Research Paper: Patients Diagnosed With TBI Cope

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[. . .] Program lasted 13 weeks. Results discovered that CBT supplemented with cognitive processing therapy seemed to be the most effective in helping patients with both post-TBI and PTSD symptoms.

Previous studies show that social and emotional support can go a long way in helping victims of various diseases. Bell et al. (2011) therefore conducted a telephone support intervention in order to assess whether that may help victims f TBI better cope with social and emotional aggravation in their routine lives. They conducted a two group, randomized controlled trial on 433. Subjects who were recruited form inpatient rehabilitation. The subjects (mean age 16) were randomized between a Scheduled Telephone Intervention (STI) group and usual care (UC) and simply usual care (UC) which was the control. Aspects that were observed were function, health/emotional status, community/work activities, and well-being and these were monitored both now and two years after injury. The STI subjects received brief training in education, problem solving, and referral, and they received calls almost every month in order to check up on their welfare. The calls, lasting a year, were frequent at first and then gradually paced apart. Measures used included the Glasgow Coma Scale, race/ethnicity, age, FIM, sex, and Disability Rating Scale (DRS) as well as individual and composite measures (FIM, DRS, community participation indicators, Glasgow Outcome Scale [Extended], Short Form-12 Health Survey, Brief Symptom Inventory-18, EuroQOL, and modified Perceived Quality of Life). Despite thorough research and contrary to expectations, no significant findings were discovered between the groups leading researchers to conclude that whilst telephone-based counseling was shown effective in other cases, it has not proved greater efficacy to other models of treatment in the case of TBI.

A different treatment that was employed was an anger-management program with the idea that anger management may help patients of TBI deal with their depilating bitterness that caused many of the frustrating emotional and social shortfalls. Hart et al. (2012) randomly selected 10 people who had moderate to severe, chronic TBI with significant cognitive impairment and significant levels of anger and irritability and conducted a fully manualized, 8-session, psychoeducational treatment for irritability and anger which they called anger self-management training (ASMT). The group was a single intervention pilot study with pore- and post-assessment. Two subscales of the State-Trait Anger Expression Scale -- Revised and Brief Anger-Aggression Questionnaire were used as well as qualitative observation and solicitation of self-report. Researchers found significant improvement on all 3 measures of self-reported anger, with large effect sizes (>1.0), and advised further investigation of this program on individuals who had trouble managing their TBI symptoms in routine life.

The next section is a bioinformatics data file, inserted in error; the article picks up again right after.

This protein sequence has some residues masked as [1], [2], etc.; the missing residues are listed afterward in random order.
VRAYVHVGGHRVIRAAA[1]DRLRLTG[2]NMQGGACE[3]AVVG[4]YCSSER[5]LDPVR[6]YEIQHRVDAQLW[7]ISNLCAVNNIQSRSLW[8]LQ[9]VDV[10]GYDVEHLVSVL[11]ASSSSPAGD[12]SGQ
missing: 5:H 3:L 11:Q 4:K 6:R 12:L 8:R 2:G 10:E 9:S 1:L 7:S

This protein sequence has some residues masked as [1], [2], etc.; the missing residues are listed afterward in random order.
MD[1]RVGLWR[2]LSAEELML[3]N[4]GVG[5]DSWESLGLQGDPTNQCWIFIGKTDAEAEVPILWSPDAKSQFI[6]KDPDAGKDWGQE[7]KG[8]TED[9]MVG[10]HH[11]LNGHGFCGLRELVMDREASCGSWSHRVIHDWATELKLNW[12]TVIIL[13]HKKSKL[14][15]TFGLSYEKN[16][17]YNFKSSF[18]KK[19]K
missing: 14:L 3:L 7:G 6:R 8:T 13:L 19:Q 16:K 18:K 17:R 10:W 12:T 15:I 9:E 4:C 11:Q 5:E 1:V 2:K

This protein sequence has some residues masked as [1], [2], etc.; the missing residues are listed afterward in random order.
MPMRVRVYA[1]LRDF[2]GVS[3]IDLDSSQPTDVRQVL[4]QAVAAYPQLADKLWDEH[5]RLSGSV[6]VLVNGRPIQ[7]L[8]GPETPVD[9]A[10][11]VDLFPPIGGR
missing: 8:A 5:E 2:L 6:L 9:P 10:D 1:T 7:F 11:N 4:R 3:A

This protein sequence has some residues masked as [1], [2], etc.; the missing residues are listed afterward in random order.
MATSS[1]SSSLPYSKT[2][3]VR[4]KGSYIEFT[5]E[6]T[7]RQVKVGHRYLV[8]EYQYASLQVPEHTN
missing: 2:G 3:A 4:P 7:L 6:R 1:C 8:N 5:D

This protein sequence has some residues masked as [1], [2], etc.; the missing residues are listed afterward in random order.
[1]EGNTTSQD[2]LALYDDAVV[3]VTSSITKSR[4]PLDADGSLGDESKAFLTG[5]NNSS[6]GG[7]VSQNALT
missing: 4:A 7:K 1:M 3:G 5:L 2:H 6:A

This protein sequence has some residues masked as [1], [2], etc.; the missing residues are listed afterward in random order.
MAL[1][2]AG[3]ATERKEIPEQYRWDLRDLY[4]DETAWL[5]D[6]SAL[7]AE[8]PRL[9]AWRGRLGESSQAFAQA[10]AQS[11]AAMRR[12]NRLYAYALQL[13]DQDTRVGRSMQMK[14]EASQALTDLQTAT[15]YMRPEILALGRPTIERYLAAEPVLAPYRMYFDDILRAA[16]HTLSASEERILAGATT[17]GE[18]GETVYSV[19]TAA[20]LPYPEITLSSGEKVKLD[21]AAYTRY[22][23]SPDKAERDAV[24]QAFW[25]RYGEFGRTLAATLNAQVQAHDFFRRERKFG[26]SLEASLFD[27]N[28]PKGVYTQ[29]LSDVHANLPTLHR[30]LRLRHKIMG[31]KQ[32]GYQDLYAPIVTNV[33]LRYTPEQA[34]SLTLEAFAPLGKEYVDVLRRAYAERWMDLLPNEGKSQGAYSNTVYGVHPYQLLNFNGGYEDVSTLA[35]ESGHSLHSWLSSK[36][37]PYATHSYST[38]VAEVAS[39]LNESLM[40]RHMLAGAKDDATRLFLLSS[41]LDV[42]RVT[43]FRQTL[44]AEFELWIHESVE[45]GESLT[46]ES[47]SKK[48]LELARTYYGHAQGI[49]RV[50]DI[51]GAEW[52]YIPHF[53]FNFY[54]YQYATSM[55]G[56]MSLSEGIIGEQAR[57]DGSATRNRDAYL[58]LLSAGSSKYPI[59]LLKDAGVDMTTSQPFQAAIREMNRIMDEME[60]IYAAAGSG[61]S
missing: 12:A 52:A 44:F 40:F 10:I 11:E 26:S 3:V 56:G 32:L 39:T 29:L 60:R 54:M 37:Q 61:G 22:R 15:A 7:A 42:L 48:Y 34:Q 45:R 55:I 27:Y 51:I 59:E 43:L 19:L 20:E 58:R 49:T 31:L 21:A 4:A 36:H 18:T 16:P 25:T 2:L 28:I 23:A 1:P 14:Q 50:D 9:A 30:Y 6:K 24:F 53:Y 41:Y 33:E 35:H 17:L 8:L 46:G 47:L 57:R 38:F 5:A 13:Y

Seven quantitative studies were selected in order to investigate therapeutic and other interventions that could help TBI patient's progress with their lives and deal with debilitative social and emotional post-injury symptoms. CBT was found effective in three of the treatments. Telephone counseling was found to have no significant effect in aiding patients. Anger management program was found o have potential as well as aerobics exercise. Chard et al. (2011) advocated regular therapy in addition to CBT. All consisted of random selecting. Most contained only a few participants, and these therefore require larger samples. All used reliable instruments and thorough conditions in order to assess outcomes in a reliable manner. Only two were single pore-post treatment groups. All suggested further investigation.


Bell, K et al. (2011) Scheduled Telephone Intervention for Traumatic Brain Injury: A Multicenter Randomized Controlled Trial, Archives of Physical Medicine and Rehabilitation, 92, 1552 -- 1560

Bornhofen, C., and S. McDonald. 2008a. Treating deficits in emotion perception following traumatic brain injury. Neuropsychological Rehabilitation 18(1): 22-44.

-- -- . 2008b. Comparing strategies for treating emotion perception deficits in traumatic brain injury. The Journal of Head Trauma Rehabilitation 23(2): 103-115.

Chard, K et al. (2011) Exploring the efficacy of a residential treatment program incorporating cognitive processing therapy-cognitive for veterans with PTSD and traumatic brain injury, Journal of Traumatic Stress, 24, 347 -- 351,

Hart, T et al. (2012) Anger Self-Management Training for People With Traumatic Brain Injury: A Preliminary Investigation Journal of Head Trauma Rehabilitation, 113 -- 122

McDonald, S., R. Tate, L. Togher, C. Bornhofen, E. Long, P. Gertler, and R. Bowen. 2008. Social skills treatment for people with severe, chronic… [END OF PREVIEW]

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APA Format

Patients Diagnosed With TBI Cope.  (2012, November 9).  Retrieved May 25, 2019, from

MLA Format

"Patients Diagnosed With TBI Cope."  9 November 2012.  Web.  25 May 2019. <>.

Chicago Format

"Patients Diagnosed With TBI Cope."  November 9, 2012.  Accessed May 25, 2019.